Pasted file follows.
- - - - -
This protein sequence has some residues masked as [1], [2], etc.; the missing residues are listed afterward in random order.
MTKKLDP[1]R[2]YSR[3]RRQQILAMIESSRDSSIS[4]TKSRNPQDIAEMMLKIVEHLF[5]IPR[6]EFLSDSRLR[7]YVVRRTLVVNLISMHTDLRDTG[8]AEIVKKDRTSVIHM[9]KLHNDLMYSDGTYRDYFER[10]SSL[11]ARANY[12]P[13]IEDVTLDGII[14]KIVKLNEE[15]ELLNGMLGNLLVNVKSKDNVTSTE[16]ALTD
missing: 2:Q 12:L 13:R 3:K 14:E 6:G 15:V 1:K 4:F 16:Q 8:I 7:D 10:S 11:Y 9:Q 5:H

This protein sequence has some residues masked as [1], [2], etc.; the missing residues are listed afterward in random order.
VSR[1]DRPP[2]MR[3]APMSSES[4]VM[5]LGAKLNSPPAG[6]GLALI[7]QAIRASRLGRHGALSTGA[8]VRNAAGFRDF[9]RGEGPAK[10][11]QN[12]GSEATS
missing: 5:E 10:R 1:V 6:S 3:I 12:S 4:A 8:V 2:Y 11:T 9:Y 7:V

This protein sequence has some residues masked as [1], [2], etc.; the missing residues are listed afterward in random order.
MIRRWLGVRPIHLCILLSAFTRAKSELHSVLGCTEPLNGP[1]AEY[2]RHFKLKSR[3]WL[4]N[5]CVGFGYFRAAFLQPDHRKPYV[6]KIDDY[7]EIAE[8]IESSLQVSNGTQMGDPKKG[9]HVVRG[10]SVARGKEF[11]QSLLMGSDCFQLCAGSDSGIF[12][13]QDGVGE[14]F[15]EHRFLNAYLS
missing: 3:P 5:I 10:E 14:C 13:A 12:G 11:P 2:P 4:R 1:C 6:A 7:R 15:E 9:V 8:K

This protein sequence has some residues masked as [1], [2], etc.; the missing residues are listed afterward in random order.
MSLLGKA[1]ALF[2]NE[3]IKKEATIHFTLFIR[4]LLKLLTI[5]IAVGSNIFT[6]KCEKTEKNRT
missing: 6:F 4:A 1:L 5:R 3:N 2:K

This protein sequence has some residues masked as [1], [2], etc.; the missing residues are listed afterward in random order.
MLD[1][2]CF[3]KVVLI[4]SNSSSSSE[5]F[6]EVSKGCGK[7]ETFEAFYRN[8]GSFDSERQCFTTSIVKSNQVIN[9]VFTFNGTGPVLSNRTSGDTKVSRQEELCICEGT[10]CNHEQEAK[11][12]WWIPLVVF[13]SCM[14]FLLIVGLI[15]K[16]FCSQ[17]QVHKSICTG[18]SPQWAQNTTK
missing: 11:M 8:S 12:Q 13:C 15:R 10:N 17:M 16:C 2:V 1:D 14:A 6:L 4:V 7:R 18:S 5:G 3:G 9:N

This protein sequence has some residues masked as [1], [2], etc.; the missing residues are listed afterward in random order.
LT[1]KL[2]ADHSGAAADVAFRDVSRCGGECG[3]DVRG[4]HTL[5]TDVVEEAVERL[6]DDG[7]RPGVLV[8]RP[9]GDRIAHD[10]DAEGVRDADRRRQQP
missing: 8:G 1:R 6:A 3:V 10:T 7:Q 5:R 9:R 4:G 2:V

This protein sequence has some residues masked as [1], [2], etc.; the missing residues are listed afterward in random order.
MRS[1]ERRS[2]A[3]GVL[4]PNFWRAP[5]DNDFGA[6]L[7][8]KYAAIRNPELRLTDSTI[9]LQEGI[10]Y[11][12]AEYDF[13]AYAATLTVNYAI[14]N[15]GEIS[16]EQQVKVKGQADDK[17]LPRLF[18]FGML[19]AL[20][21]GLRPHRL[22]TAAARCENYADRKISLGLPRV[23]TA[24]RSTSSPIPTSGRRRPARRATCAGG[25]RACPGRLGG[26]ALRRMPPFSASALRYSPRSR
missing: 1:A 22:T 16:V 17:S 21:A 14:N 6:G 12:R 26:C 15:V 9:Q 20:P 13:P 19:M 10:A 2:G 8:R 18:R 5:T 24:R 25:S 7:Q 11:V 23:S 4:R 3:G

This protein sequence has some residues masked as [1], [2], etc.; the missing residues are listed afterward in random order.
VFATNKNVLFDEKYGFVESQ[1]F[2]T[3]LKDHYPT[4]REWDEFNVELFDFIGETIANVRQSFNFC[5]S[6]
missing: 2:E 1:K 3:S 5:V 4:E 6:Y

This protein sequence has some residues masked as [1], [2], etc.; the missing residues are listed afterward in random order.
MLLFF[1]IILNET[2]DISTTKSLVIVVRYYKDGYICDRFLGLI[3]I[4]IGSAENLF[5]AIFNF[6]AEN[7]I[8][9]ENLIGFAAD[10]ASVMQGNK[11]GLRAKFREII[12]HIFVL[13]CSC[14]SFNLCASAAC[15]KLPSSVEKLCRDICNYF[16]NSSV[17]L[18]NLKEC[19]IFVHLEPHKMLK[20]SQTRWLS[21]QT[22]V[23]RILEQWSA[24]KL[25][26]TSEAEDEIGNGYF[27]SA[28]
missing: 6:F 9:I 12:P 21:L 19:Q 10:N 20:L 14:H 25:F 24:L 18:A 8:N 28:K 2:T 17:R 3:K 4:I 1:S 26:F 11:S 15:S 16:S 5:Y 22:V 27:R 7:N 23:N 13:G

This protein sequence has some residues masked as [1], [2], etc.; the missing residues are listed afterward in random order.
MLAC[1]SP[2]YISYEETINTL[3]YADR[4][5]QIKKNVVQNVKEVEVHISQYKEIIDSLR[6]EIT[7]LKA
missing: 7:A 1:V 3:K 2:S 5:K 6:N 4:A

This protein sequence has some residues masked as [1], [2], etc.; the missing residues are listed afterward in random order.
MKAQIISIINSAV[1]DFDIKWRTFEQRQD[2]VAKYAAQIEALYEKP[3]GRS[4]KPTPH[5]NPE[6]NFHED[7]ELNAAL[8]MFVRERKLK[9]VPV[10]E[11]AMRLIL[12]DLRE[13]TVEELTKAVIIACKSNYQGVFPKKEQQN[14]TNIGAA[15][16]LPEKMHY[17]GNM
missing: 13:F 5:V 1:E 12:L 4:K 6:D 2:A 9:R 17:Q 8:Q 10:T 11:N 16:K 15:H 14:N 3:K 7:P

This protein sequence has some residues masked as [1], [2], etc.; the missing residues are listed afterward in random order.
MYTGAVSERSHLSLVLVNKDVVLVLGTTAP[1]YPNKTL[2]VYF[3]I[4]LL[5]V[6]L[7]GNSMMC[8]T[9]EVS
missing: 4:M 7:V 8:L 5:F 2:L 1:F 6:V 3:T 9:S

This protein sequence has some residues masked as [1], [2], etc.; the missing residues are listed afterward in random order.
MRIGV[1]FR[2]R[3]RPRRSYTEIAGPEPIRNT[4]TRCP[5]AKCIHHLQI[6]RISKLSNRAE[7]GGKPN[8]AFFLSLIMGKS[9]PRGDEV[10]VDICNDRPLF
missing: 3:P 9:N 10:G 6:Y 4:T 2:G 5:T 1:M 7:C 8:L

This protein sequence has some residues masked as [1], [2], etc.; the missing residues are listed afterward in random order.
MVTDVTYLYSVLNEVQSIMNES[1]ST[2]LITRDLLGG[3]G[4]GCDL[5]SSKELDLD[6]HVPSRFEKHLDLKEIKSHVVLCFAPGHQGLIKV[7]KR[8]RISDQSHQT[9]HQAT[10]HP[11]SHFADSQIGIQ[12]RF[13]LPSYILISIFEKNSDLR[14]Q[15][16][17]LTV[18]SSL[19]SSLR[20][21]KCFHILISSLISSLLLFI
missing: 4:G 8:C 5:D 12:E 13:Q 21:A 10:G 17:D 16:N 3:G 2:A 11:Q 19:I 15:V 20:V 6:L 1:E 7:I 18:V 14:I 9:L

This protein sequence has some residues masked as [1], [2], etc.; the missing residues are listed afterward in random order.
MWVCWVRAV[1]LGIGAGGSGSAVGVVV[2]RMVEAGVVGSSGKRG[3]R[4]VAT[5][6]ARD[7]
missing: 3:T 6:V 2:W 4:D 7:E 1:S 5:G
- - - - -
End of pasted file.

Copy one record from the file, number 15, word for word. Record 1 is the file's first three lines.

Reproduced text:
This protein sequence has some residues masked as [1], [2], etc.; the missing residues are listed afterward in random order.
MWVCWVRAV[1]LGIGAGGSGSAVGVVV[2]RMVEAGVVGSSGKRG[3]R[4]VAT[5][6]ARD[7]
missing: 3:T 6:V 2:W 4:D 7:E 1:S 5:G